The Red Fort with its red sandstone walls - also known as the Lal Qila - extends for over two kms and varies in height from 18 metres on the river side to 33 metres on the city side. Built by Shah Jahan in 1638, this massive fort took a full 10 years to complete. Entry to the fort costs Rs 2 and is free on Friday.
Feroz Shah Kotla
The fifth city of Delhi, built by Feroz Shah Tughlaq in 1354, is the Feroz Shah Kotla of today, close to Bahadur Shah Zafar Marg between Old and New Delhi. A 13-metre-high Ashoka pillar made of sandstone is still preserved in the old fortress palace. Most of the ruins have been used for construction of later cities and all that remains are the ruins of an old mosque.
Indraprastha, the original city of Delhi was supposed to be constructed where the Purana Qila now exists. The Afghan ruler, Sher Shah, who briefly interrupted the Mughal Empire by defeating Humayun, completed the fort during his reign from 1538-45. Located south-east of India Gate, the Purana Qila, now in ruins, is still an interesting monument. There is a small lake inside the fort, and boating facilities are provided for tourists.
The tomb was built in the mid-16th century by Humayun's widow, Haji Begum. It is an early example of Mughal architecture. The squat building lighted by high arched entrances and topped by a bulbous dome is surrounded by formal Mughal gardens. The same design, refined over the years, led to the magnificence of the Taj Mahal in Agra. Haji Begum is also buried in the tomb. Entry is free on Fridays.
The Nawab of Avadh built this tomb for his father in 1753-54. This was one of the last Mughal monuments to have been constructed before the great empire collapsed. Adjacent to the Safdarjung airport, the tomb stands on a high terrace in a huge garden. Entry is free on Friday.
Situated east of Qutab Minar, the Tughlaqabad Fort is known as the third city of Delhi. Built by Ghiyas-ud-din Tughlaq, it is a massive structure, and a favourite picnic spot.
The Bahai house of worship, constructed in the shape of a giant lotus, is a marvel of modern architecture. Located on the Bahapur Hill, the Lotus Temple, as it is popularly known, is meant for worship of God, irrespective of caste, creed, race or nation. It represents the Bahai faith - an independent world religion with humanitarian principles.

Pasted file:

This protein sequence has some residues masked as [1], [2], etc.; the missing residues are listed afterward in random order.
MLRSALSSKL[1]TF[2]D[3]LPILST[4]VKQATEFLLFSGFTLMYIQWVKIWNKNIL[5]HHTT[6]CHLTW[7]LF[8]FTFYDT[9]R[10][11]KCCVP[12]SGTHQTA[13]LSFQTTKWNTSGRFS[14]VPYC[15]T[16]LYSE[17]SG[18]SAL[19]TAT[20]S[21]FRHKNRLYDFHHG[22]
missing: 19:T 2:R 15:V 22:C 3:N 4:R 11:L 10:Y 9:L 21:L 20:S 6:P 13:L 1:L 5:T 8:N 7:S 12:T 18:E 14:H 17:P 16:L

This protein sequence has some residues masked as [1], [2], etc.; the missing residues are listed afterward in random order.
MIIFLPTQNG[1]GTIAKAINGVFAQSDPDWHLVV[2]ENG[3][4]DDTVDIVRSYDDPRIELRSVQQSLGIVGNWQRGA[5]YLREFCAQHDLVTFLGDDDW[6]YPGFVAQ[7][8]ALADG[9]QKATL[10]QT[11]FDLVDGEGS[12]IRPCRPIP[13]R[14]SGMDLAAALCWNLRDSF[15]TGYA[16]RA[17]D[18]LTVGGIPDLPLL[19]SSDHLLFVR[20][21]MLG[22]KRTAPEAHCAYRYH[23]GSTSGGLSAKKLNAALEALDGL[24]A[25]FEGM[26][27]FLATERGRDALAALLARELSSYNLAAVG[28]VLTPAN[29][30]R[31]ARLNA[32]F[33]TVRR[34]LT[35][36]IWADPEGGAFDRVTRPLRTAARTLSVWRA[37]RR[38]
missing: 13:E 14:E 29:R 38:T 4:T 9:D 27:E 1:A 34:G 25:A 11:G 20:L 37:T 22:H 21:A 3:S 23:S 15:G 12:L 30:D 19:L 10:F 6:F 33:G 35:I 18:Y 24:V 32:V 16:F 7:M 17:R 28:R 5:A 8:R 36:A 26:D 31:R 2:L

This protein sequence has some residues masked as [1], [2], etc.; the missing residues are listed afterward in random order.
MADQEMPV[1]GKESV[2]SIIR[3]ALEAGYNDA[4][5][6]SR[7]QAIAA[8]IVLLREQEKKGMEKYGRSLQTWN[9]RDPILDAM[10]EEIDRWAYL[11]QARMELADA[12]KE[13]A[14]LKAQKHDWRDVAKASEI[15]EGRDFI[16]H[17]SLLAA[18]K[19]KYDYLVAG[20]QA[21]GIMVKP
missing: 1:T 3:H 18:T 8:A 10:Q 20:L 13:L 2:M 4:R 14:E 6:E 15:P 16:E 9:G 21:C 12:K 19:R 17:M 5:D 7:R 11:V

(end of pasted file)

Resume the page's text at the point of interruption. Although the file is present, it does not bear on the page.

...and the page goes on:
Located at the junction of Janpath and Rajpath, the National Museum displays a rich collection of the artistic treasures of India and Central Asia.
An amusement park for children, it is open throughout the week. One can visit the park on Mondays to Saturdays from 1.30 p.m. to 9.30 p.m. and on Sundays from 12.00 a.m. to 9.30 p.m. The park has various rides for children.
15 kms south of Central Delhi is the sprawling complex that houses one of Delhi's most well known landmarks - The Qutab Minar. Known primarily for the tower, there are other notable monuments in the complex. Qutb-ud-din Aibak built the Quwwat-ul-islam mosque and the first storey of the Qutab Minar. Iltutmish added the second and third storeys of the Qutab Minar and 6 more arches to the Quwwat-ul-islam mosque. The fourth and fifth storeys of the Qutab Minar were added by Firoz Shah Tughlaq. A must see.
Built in 1725 by Maharaja Jai Singh II of Jaipur, the massive salmon-coloured Jantar Mantar is an observatory dominated by a huge sundial, known as the ' Prince of Dials'. The other instruments define the course of heavenly bodies and predict eclipses.
North-east of the Feroz Shah Kotla on the banks of the Yamuna lies a simple square block of black marble depicting the spot where Mahatma Gandhi was cremated, following his assassination in 1948. Over the years, Raj Ghat has been the resting place for some of India's greatest leaders - Jawaharlal Nehru (1964), Indira Gandhi (1984), Sanjay Gandhi (1980) and Rajiv Gandhi (1991).
Adjoining the India International Centre are the Lodi Gardens. They contain the tombs of the Sayyid and Lodi rulers, including Mubarak Shah (1433), Ibrahim Lodi (1526) and Sikander Lodi (1517). The Bara Gumbad Mosque is a fine example of the plaster decoration prevalent during that age.
India Gate is a 42-metre high arch-shaped structure at the eastern end of Rajpath. This is a War Memorial, in tribute to soldiers who laid down their lives in the campaigns of World War I, the North-West Frontier operations of the same time and the 1919 Afghan fiasco. On it are inscribed the names of 85,000 Indian Army soldiers who died in these operations.
The Indian Parliament House. Permits to visit this circular building and sit in its public gallery are available from the reception office on Raisina Road. Non Indian tourists need a letter of introduction from their embassies to visit the parliament house.
The 108 room Rashtrapati Bhavan, built in 1929 to be the official residence of the British Viceroy, is the official residence of the President of India. Situated opposite Rajpath, it incorporates a wonderful blend of Mughal and Western architectures. The Mughal Gardens, to the west of the building, occupy 130 hectares and are open to the public in February.
Connaught Place, Delhi's premier shopping centre is famed for handicrafts, curios, old paintings and wooden carvings. The shops sell the best brands in music, electronics, clothing and accessories, and lots more. Connaught Place also houses some of the best-known eateries in the city.